Here’s a proposition, if you like the sound of it then let’s talk, if you don’t like what I’ve written, no flames, I apologize for wasting the bandwidth.

    I propose the following:

  • October 13, 2005

    Orpheum Theater For Sale

    HANNIBAL, MO — The historic Orpheum Theater is up for sale.

    Opened in 1922 as a vaudeville and silent movie house, the Orpheum features Adam-style architecture. Legendary performers such as the Marx Brothers, Ed Wynn, John Phillip Sousa, Louis Armstrong, Fats Waller, Betty Hutton and Duke Ellington once graced its stage.

    The theater has 952 seats and is in mid-renovation. It will be sold with historic tax credits and restoration blueprints. The movie screen is still intact.

    Hannibal was the boyhood home of Mark Twain and is a tourist destination.

    Inquiries should be sent to .

  • Brewster NY Cameo Theatre History Program

    BREWSTER, NY — The Southeast Museum will present as part of it’s Lecture Series ‘The History Of Brewster’s Cameo Theatre’ on Saturday November 5th at 3pm.

    Professor Michael Jacobs of Berkeley College will present the lecture giving the history of this historical Art Deco theatre that opened in June of 1939 with the showing of “The Young Mr Lincoln”. More that 600 people attended the gala opening.

    There will be a discussion of the many films shown at the theatre over the years and plans for the future of this unique movie house.

    The Southeast Museum is located at 67 Main Street in the Village of Brewster, NY. Museum hours are Tuesday-Saturday 10am – 4pm. For further information please contact the museum at (845) 279-7500.

  • The Sun is Setting on the Columbia Drive-In

    COLUMBIA, PA — The theater lights at the Columbia Drive-In will go out for the last time after Sunday night’s shows at Columbia Drive-In, according to Lancaster Online.

    The theater, which is being sold to make way for houses and stores, will end a nearly-50-year run this weekend with a triple feature, including a showing of “ Witness.”

  • October 12, 2005

    In search of Art Deco space in NYC…

    My not-for-profit theatre company is seeking a unique Art Deco/Moderne space (theatre/cinema/hall/large room, etc) in Manhattan for our stage adaptation of the 1932 Ernst Lubitsch film TROUBLE IN PARADISE.

    Perhaps an unused Deco screening room or ballroom or cafe within a larger building? Mid-town area is preferred, although we’ll consider other areas.

    Any thoughts?

  • More theater chains

    I’d like to add a couple more theater chains to the list. You have a listing for Alger Brothers and state that they operated out of Chicago. Actually, that chain was a partnership of my dad, E.E. Alger and my uncle, Harold R. Alger and the only theaters ever in that chain were the Albro and Princess in Urbana, Illinois and the Park and COED in Champaign. My Dad managed those theaters out of LaSalle, Ill. and my uncle provided the on-sight management.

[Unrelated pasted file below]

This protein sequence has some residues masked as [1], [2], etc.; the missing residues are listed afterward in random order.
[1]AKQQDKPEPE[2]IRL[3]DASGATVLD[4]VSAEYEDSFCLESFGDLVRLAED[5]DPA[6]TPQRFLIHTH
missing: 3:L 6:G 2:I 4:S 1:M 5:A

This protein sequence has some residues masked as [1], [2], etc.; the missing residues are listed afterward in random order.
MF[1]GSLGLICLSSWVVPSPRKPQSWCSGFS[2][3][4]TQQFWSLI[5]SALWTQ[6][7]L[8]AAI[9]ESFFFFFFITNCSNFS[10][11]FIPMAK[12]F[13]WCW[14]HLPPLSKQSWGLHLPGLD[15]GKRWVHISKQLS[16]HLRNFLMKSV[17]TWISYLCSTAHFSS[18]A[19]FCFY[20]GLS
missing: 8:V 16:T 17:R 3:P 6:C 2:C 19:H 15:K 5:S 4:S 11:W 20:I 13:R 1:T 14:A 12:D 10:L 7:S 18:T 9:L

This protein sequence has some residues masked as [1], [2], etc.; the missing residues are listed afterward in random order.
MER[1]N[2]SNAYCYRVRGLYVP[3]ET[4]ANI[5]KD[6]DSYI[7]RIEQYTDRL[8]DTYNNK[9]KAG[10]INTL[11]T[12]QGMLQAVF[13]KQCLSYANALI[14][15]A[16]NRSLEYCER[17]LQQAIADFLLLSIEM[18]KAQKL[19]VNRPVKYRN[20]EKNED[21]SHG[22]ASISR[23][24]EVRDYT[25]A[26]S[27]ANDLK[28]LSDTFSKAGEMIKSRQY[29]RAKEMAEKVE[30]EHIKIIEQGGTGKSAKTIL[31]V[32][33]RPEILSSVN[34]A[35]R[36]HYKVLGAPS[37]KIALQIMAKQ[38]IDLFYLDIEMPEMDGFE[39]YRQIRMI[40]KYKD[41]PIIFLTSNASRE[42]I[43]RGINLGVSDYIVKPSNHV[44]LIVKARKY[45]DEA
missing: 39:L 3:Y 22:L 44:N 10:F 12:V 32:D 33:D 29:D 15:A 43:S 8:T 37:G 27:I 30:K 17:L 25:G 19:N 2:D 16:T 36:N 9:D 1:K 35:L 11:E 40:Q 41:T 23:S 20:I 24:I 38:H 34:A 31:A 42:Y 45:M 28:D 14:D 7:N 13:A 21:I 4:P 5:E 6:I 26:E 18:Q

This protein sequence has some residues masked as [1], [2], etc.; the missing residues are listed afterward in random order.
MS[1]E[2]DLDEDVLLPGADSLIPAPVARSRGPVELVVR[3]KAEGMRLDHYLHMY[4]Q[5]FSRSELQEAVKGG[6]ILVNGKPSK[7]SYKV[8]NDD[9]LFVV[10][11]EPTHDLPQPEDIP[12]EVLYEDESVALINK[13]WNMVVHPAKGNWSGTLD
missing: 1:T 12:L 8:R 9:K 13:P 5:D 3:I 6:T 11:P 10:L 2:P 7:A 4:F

The other chains with which my dad was involved as general manager or managing partner were Alger Theaters and L & P Theaters. The latter company was a partnership between Balaban & Katz (out of Chicago) and Alger Theaters. In addition, the LaSalle Drive-In was a joint venture between Alger Theaters and a company called Alliance Theaters out of Chicago and Ft Wayne, In.

  • October 11, 2005

    Roxy Cinema to be Demolished

    HOLLINWOOD, ENGLAND — The Roxy is to be demolished after owner retires and sale to the council.

    From a PDF brochure on the Roxy website:

    The Roxy site, will be turned into a high quality business park, much of which is currently under construction, and so it has decided to purchase the Roxy site and demolish the cinema.

    Although a simplified ‘Roxy Managing Director Ken Blair has decided to retire and is selling the cinema to the council’ story has appeared in the local press, the truth is that the local council is determined that the site must be redeveloped, and has made the Roxy owners — an offer that they couldn’t refuse'.

    What I, as an outsider, cannot understand, is why the council aren’t willing to allow the Roxy to continue operating as it is until the site is actually ready to be redeveloped, or, even better, until a new city centre cinema provides the local residents with the sort of service that they have come to expect from the Roxy over the past 68 years.